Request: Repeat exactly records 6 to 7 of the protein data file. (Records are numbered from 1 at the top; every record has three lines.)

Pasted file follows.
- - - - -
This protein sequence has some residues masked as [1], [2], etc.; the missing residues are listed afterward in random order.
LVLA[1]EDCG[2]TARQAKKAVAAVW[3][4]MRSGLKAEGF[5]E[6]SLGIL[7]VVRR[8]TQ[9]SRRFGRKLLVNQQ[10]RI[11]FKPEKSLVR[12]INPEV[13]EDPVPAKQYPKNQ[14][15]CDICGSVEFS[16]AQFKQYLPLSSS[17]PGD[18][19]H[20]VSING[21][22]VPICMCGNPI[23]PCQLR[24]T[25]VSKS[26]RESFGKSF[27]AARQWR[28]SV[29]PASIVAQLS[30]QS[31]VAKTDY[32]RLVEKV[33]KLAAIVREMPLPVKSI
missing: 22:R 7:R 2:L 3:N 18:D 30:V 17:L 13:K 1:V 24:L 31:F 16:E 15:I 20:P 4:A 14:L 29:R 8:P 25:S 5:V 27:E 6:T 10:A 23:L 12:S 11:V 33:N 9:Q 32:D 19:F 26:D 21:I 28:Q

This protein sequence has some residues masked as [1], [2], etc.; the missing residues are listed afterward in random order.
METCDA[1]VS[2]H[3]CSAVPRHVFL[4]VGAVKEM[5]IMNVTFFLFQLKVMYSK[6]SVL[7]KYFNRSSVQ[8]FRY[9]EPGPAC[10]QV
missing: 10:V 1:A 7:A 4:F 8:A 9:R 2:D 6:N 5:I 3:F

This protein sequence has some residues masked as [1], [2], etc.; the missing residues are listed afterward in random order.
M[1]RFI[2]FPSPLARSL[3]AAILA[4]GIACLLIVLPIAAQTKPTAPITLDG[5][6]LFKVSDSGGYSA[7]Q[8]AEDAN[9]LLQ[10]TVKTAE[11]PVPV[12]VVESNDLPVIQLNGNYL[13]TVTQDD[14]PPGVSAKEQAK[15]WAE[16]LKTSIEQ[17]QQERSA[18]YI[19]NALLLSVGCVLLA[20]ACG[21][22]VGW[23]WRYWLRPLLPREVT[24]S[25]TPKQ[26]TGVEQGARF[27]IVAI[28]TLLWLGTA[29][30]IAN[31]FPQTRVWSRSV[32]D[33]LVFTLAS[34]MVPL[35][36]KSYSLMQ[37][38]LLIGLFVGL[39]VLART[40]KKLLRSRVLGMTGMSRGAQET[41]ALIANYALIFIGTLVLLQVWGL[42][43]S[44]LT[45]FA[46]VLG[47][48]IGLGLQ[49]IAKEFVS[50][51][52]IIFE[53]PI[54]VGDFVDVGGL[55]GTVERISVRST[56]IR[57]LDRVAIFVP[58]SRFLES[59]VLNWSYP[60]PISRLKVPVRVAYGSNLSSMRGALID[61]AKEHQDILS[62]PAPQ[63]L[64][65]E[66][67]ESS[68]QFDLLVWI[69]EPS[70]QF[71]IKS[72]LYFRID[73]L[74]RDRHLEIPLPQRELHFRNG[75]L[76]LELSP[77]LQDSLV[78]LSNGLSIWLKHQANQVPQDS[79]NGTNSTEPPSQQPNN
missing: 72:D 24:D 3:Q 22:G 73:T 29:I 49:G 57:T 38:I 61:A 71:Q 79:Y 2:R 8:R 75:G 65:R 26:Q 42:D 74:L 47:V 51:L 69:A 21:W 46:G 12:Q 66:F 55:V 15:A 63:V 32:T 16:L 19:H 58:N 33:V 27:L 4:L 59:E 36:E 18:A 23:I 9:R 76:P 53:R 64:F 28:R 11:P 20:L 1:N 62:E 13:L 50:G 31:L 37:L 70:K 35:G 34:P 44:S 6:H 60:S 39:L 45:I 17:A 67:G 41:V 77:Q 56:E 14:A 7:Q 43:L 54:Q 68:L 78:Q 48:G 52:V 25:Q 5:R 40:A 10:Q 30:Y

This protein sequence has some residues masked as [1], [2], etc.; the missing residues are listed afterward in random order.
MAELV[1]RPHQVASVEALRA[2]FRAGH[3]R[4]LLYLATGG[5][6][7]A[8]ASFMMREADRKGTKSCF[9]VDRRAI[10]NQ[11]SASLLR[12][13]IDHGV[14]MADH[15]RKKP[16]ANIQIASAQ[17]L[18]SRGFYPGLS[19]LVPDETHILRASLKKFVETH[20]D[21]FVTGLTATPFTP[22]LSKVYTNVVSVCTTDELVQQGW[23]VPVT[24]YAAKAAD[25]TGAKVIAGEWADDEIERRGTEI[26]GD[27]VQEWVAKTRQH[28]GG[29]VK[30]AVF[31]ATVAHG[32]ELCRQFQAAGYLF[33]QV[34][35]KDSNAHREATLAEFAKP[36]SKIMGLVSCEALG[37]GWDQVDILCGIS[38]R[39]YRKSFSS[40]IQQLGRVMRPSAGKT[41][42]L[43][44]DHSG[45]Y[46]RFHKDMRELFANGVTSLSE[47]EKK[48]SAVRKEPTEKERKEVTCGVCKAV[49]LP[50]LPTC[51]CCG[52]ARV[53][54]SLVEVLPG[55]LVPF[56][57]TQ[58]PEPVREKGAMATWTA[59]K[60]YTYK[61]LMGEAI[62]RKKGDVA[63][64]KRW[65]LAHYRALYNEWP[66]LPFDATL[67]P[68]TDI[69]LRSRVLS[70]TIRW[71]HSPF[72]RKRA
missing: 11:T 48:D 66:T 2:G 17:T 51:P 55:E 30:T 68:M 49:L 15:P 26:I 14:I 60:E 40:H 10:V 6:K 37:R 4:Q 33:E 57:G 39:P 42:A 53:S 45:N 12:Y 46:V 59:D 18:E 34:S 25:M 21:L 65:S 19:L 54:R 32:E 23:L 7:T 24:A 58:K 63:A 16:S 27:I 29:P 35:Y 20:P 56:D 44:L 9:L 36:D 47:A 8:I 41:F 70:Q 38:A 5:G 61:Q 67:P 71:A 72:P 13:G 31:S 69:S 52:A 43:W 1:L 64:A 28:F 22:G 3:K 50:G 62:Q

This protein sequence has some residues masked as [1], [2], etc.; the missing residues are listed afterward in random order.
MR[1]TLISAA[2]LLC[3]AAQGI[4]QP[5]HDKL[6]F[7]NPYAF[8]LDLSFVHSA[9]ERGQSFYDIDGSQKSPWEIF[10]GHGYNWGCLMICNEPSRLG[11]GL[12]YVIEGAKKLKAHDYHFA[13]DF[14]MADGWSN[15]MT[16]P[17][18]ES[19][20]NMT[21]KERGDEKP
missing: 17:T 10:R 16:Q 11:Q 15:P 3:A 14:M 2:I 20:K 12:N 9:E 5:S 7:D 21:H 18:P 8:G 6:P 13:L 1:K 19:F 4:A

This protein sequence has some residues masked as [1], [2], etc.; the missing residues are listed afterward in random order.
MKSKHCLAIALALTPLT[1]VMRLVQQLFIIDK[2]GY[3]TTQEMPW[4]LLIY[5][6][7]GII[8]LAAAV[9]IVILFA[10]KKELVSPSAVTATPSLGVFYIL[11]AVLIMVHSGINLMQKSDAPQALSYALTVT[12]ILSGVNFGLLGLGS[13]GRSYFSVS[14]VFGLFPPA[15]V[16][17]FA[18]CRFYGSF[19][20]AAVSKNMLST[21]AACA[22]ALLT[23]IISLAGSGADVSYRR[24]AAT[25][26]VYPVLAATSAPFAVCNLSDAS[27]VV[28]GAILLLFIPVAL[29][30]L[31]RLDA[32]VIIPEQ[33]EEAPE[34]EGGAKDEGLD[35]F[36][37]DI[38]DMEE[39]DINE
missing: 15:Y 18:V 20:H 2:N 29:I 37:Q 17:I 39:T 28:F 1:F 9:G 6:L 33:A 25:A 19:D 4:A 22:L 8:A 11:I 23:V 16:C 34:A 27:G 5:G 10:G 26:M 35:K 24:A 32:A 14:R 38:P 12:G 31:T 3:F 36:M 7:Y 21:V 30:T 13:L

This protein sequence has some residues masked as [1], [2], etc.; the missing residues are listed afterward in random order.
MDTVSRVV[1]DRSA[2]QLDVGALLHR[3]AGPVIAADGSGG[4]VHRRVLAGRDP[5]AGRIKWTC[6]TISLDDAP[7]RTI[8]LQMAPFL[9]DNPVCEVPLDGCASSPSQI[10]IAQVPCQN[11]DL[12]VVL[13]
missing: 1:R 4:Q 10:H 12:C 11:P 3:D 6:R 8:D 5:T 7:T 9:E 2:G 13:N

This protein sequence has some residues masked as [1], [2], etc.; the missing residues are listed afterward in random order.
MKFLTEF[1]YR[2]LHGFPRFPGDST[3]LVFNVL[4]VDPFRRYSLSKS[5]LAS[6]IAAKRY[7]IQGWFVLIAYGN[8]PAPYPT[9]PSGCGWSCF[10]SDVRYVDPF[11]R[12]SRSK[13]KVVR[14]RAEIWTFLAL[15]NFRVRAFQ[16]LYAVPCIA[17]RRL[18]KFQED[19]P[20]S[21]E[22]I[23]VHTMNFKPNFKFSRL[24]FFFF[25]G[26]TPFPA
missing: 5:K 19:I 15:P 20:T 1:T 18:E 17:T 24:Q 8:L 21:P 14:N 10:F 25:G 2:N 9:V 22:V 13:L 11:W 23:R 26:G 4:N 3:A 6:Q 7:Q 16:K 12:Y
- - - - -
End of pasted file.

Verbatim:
This protein sequence has some residues masked as [1], [2], etc.; the missing residues are listed afterward in random order.
MKSKHCLAIALALTPLT[1]VMRLVQQLFIIDK[2]GY[3]TTQEMPW[4]LLIY[5][6][7]GII[8]LAAAV[9]IVILFA[10]KKELVSPSAVTATPSLGVFYIL[11]AVLIMVHSGINLMQKSDAPQALSYALTVT[12]ILSGVNFGLLGLGS[13]GRSYFSVS[14]VFGLFPPA[15]V[16][17]FA[18]CRFYGSF[19][20]AAVSKNMLST[21]AACA[22]ALLT[23]IISLAGSGADVSYRR[24]AAT[25][26]VYPVLAATSAPFAVCNLSDAS[27]VV[28]GAILLLFIPVAL[29][30]L[31]RLDA[32]VIIPEQ[33]EEAPE[34]EGGAKDEGLD[35]F[36][37]DI[38]DMEE[39]DINE
missing: 15:Y 18:V 20:H 2:N 29:I 37:Q 17:I 39:T 28:F 1:F 9:G 6:L 33:A 25:A 19:D 4:A 22:L 8:A 11:I 23:V 16:C 34:A 27:G 5:G 10:G 26:M 35:K 24:A 32:A 14:R 38:P 12:G 31:T 3:F 36:M 7:Y 21:V 30:T 13:L

This protein sequence has some residues masked as [1], [2], etc.; the missing residues are listed afterward in random order.
MDTVSRVV[1]DRSA[2]QLDVGALLHR[3]AGPVIAADGSGG[4]VHRRVLAGRDP[5]AGRIKWTC[6]TISLDDAP[7]RTI[8]LQMAPFL[9]DNPVCEVPLDGCASSPSQI[10]IAQVPCQN[11]DL[12]VVL[13]
missing: 1:R 4:Q 10:H 12:C 11:P 3:D 6:R 8:D 5:T 7:T 9:E 2:G 13:N